I can't believe how narrowly focused your recent editorial on Medicaid was ("The value of Medicaid," Jan. 5).
Every time we hear about much-needed programs it is people like me that pay for them. In one sentence they say they're helping middle class and in the next breath they're talking about expanding programs that I pay for in increased taxes.
Why is there such a disconnect? I believe people need help, but why am I always the one who ends up footing the bill?
Whatever happened to the idea of bettering oneself so you can move from public assistance onto the taxpaying rolls? This is why I like to support my church because there we can see how we affect people and help them improve their lives through support and mentoring.
Look at the Maryland health site. It has been malfunctioning since it opened, but for the past four weeks it has been dumping everyone into the support system regardless of income.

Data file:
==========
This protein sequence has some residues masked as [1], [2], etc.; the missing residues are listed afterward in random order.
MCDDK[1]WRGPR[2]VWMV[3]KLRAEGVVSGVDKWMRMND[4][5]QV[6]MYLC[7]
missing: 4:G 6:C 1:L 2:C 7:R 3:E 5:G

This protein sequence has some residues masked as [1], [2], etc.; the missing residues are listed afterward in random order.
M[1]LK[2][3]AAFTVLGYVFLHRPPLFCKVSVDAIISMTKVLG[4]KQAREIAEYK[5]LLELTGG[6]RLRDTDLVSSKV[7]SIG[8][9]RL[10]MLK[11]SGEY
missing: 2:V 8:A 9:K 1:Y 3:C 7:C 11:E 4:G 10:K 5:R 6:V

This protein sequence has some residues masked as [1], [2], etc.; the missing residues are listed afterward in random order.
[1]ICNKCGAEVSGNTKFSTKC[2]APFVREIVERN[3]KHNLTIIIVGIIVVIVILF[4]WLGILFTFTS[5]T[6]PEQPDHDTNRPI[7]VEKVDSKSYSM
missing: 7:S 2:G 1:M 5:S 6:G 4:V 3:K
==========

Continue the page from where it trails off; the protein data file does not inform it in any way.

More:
Last night we built a new application for a person who earns $110,000 a year and the system wanted to put them on Medicaid. Then today we try to call up to get it resolved and find out there are 42 people ahead of us and a wait time of more than an hour. No matter how much we seem to complain, the "Big Brother" over us fails to respond
The reason Medicaid enrollments are up is because many people who have enrolled will not pass the first audit because they should not be there. It is going to be quite a mess to straighten out.
David F. Michaels, Forest Hill
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